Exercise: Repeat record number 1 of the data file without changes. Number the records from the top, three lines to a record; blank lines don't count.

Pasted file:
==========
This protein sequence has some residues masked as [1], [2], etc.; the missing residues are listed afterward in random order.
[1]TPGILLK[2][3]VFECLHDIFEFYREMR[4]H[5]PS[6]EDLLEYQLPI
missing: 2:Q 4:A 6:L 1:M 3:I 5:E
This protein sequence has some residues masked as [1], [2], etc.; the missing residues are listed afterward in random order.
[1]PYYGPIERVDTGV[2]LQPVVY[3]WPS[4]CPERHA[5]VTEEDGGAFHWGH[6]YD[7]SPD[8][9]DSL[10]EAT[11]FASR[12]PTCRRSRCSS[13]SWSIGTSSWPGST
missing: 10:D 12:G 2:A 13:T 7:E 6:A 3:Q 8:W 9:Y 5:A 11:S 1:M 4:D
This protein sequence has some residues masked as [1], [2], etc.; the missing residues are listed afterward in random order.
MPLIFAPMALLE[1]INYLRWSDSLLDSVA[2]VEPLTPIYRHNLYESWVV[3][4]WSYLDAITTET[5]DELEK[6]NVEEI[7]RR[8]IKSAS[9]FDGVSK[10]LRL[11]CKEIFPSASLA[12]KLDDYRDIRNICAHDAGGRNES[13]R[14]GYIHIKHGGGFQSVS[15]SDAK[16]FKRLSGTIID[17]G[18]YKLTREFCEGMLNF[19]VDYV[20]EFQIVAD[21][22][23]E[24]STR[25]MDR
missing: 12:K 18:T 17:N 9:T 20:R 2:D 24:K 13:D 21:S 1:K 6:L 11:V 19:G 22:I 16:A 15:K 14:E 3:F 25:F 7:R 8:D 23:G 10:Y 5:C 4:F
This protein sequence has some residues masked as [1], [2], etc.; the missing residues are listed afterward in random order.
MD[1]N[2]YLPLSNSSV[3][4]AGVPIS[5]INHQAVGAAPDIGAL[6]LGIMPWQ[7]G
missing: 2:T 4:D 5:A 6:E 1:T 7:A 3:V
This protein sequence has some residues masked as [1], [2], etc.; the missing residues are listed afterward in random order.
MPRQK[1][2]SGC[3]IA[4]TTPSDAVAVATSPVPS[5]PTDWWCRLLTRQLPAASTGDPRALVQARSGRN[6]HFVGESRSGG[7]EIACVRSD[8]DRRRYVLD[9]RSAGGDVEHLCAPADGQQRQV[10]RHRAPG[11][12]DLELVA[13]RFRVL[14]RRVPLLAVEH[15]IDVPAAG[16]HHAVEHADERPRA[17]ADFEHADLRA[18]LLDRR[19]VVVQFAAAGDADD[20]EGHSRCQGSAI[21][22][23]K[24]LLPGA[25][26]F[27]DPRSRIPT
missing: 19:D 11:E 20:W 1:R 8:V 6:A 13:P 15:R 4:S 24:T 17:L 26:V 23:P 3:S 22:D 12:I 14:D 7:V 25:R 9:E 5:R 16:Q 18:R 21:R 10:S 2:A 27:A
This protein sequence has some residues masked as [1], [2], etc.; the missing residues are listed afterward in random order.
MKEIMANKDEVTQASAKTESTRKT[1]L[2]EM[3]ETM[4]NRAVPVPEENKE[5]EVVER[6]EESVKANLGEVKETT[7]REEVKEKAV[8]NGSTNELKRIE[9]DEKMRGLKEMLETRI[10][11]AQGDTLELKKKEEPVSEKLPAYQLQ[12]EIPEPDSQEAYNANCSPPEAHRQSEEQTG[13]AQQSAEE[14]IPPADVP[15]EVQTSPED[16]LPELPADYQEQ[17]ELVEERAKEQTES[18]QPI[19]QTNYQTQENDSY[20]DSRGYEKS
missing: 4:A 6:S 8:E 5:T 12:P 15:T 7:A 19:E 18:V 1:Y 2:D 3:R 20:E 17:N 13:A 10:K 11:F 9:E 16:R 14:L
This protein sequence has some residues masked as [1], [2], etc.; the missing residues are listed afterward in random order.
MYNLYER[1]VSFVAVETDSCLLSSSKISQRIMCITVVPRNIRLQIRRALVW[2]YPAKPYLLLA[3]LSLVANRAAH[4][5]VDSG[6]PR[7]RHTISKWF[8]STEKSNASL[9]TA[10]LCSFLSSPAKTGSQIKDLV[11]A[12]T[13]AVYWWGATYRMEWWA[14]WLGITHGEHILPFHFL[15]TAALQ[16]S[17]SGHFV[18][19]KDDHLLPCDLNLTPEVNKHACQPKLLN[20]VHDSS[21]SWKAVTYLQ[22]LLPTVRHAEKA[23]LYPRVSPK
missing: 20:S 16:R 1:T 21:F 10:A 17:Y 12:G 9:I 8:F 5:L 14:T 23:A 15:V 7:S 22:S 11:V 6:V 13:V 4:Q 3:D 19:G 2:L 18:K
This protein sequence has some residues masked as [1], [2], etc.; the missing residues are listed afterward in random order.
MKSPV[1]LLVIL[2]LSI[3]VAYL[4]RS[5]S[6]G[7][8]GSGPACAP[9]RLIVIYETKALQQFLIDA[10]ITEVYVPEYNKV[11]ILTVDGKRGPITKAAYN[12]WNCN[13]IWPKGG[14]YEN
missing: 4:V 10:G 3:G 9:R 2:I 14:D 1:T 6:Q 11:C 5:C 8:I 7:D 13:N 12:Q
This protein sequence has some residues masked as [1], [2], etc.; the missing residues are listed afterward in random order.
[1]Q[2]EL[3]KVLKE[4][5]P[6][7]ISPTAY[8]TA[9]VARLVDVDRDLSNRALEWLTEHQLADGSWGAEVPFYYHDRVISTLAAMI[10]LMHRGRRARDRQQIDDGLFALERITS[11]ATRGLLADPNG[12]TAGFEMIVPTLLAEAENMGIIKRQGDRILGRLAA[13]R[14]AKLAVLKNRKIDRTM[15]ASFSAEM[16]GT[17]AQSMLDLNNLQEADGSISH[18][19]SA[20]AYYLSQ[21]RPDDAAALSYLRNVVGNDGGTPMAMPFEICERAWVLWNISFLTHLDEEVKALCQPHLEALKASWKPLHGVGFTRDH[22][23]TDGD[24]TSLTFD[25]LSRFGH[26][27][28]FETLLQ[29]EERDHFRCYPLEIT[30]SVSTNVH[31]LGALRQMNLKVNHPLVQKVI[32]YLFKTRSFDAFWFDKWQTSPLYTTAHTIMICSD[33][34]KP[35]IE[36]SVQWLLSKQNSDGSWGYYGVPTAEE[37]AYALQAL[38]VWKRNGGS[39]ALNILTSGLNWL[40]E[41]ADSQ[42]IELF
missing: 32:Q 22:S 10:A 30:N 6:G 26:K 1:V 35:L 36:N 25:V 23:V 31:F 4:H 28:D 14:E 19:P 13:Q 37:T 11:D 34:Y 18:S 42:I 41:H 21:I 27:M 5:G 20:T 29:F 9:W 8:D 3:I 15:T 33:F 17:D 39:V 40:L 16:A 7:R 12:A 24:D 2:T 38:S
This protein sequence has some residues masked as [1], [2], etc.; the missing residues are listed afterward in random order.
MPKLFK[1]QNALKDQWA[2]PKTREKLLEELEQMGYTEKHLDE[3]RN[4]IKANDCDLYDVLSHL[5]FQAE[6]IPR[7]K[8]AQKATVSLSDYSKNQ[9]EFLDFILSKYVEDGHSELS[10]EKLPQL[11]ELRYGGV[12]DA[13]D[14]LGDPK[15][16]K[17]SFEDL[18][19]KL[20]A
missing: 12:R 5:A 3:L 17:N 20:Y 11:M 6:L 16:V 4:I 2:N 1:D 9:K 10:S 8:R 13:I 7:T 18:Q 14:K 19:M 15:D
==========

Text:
This protein sequence has some residues masked as [1], [2], etc.; the missing residues are listed afterward in random order.
[1]TPGILLK[2][3]VFECLHDIFEFYREMR[4]H[5]PS[6]EDLLEYQLPI
missing: 2:Q 4:A 6:L 1:M 3:I 5:E